We met Shirley soon after we’d moved into our apartment. We liked her quite a bit, along with her syrupy Texan drawl and Betty Boop eyes. She smoked cigarettes and was given to wearing straw hats that were floral extravaganzas. She walked everywhere and devoted a lot of time to helping out during voting season, and she made time to care for her older brother, who’d gotten his brains mashed during the Korean War.
We’d begun to realize that Pat, the apartment owner, nursed a vicious temper that could flare without caution. And Pat hated cats deeply, but some of the older tenants like Shirley had pet exemptions that had been grandfathered into their leases. Pat couldn’t get rid of those cats unless one of them died.
Shirley’s old cat took sick, and a few weeks later it passed away. Pat heard about it, and he was jubilant knowing that one less cat would be living here at the complex. But he hated them so thoroughly that he was never able to distinguish one cat from another, and when the feral cat population grew, he was beside himself with anger. You learned to avoid going in the office on Monday mornings because Pat would arrive and begin shouting, finding fault with the manager and stomping around until he marched off across the complex and made someone else’s life miserable.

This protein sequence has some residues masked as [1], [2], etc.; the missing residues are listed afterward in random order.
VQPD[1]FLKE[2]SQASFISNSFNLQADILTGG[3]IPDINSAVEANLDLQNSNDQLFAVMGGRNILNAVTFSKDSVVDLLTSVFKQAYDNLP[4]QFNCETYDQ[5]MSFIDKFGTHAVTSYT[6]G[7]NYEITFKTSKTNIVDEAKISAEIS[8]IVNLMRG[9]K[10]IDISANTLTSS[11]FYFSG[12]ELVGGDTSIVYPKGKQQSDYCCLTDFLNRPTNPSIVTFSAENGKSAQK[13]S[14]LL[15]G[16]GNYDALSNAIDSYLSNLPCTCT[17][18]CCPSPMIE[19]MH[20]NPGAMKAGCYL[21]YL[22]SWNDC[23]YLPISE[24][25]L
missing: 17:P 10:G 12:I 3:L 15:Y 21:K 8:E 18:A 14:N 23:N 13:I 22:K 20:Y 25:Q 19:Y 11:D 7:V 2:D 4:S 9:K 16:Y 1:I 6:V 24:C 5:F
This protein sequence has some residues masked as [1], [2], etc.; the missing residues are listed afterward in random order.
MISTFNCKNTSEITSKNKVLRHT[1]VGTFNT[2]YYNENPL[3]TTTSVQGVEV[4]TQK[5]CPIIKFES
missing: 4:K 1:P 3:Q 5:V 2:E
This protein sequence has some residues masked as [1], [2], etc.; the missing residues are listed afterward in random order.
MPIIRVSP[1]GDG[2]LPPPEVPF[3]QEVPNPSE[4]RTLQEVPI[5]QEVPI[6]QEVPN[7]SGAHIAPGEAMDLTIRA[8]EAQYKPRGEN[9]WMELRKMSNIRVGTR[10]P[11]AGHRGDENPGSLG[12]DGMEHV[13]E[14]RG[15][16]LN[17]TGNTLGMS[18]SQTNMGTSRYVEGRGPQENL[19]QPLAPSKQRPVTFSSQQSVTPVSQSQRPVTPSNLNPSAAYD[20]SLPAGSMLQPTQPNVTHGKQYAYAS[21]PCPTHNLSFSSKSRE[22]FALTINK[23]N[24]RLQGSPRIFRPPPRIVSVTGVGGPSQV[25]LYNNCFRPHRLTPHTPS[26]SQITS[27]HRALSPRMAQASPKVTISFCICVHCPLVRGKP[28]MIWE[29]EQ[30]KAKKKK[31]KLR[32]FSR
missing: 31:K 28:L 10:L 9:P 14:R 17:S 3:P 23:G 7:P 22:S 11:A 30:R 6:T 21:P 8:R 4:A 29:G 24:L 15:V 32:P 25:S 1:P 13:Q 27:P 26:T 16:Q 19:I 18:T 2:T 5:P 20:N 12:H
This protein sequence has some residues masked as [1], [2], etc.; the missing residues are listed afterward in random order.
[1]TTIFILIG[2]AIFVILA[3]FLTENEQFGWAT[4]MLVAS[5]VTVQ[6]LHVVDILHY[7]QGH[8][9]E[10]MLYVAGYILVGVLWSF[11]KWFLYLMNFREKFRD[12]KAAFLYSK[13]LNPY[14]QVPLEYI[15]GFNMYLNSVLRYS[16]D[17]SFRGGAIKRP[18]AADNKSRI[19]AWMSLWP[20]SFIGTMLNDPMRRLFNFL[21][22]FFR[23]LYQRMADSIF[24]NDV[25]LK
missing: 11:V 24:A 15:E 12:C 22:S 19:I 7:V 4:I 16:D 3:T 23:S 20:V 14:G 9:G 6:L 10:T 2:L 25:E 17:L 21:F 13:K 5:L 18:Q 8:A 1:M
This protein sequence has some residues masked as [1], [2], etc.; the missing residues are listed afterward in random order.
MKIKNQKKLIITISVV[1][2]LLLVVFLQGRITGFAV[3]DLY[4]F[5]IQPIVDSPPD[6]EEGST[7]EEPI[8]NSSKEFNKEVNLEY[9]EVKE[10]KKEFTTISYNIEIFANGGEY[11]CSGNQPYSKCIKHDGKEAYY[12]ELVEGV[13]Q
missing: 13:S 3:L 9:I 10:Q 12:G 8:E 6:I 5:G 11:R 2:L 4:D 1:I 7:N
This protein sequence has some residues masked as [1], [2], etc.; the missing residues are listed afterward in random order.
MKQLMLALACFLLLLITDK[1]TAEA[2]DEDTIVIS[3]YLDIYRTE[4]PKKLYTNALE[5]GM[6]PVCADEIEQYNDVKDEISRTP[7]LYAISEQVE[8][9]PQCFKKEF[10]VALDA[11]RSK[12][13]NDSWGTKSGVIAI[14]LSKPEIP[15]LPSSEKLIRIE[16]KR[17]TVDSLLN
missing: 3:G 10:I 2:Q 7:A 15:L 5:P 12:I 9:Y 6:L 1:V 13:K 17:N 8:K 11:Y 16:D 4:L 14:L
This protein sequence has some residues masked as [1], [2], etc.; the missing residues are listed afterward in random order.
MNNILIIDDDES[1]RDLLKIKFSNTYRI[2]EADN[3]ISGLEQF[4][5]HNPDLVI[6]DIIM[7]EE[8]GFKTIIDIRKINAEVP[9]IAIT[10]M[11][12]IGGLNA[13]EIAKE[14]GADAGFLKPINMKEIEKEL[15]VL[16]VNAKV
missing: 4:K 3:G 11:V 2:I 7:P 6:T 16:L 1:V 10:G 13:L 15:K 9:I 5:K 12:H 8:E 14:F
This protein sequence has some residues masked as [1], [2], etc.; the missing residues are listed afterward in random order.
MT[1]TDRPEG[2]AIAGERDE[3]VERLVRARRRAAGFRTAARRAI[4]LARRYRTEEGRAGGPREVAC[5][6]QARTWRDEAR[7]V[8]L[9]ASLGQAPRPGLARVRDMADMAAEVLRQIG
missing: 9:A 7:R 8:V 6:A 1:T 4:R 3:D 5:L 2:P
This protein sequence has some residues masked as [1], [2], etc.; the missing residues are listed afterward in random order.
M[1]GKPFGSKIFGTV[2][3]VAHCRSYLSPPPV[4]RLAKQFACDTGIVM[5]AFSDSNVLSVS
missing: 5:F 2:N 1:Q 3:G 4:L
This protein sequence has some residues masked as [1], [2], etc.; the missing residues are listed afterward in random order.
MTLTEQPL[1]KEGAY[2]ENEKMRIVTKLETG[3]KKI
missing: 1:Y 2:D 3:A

One morning, another cat appeared, looking as though it had been dumped by a tenant who’d been hiding it and then simply abandoned it. Shirley saw the cat and looked up at me on the second floor. Who’s cat is that, she asked. What cat, I said, I don’t see a cat. I think you should pick up that cat of yours and take it into your apartment, because Pat can’t tell one cat from another. Understand?
I snatched up the cat, hauled up to her apartment, and gave it to her. Looks like the cat you always had, I said, and to this day she still owns it.
But it wasn’t just cats that irritated Pat. I passed the office one morning while Pat was there. He came flying out of the office and began screaming at the maintenance man, Raoul, a slender Mexican who worked himself into exhaustion every day. Evidently, Pat could spot dirt where no one else could. That dirt right there, he shouted, and he grabbed Raoul by the neck, forced him down on his knees and began bellowing at him, his eyes blazing and his jaw trembling with anger. Stick around, dear reader, because the story is just beginning to unfold.